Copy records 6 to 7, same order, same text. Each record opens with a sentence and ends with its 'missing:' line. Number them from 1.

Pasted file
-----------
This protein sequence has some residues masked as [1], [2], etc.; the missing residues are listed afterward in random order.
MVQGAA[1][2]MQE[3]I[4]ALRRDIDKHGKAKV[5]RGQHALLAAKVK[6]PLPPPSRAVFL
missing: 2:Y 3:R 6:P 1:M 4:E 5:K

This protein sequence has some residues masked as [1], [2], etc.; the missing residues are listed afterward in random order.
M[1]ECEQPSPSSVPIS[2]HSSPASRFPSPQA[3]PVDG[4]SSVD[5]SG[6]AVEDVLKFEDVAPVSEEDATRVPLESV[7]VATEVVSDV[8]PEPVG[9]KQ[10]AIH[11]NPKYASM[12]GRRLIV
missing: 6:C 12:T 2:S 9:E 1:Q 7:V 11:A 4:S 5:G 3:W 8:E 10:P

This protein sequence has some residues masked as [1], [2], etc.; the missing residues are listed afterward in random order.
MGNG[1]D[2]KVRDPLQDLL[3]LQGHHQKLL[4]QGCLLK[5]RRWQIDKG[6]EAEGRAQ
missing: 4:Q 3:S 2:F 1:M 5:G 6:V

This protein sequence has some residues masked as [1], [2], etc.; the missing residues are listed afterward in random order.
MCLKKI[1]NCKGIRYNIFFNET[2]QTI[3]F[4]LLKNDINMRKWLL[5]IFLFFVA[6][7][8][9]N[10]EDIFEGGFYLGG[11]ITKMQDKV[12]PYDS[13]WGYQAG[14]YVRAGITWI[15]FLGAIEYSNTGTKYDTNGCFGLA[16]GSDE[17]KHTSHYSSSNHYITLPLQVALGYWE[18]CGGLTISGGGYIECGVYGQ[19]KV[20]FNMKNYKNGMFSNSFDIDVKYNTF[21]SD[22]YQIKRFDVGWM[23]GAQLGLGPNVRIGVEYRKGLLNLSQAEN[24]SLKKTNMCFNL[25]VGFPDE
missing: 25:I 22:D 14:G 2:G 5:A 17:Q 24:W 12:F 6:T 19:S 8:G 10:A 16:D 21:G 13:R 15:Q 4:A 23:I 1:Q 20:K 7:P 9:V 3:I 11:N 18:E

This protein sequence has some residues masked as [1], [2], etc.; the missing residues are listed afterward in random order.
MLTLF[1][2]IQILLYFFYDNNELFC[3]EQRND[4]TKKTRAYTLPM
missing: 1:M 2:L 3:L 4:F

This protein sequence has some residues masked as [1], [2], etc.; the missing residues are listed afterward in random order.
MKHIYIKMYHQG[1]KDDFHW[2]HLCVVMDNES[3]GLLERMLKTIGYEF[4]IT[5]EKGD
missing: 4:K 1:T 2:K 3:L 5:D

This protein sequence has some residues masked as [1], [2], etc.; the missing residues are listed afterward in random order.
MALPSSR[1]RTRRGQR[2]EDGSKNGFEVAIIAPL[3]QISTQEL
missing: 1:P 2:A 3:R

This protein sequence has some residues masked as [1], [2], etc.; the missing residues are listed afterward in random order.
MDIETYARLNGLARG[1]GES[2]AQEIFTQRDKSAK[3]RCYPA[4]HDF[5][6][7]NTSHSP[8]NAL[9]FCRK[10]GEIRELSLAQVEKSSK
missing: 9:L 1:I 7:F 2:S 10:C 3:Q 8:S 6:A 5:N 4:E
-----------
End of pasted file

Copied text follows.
This protein sequence has some residues masked as [1], [2], etc.; the missing residues are listed afterward in random order.
MKHIYIKMYHQG[1]KDDFHW[2]HLCVVMDNES[3]GLLERMLKTIGYEF[4]IT[5]EKGD
missing: 4:K 1:T 2:K 3:L 5:D

This protein sequence has some residues masked as [1], [2], etc.; the missing residues are listed afterward in random order.
MALPSSR[1]RTRRGQR[2]EDGSKNGFEVAIIAPL[3]QISTQEL
missing: 1:P 2:A 3:R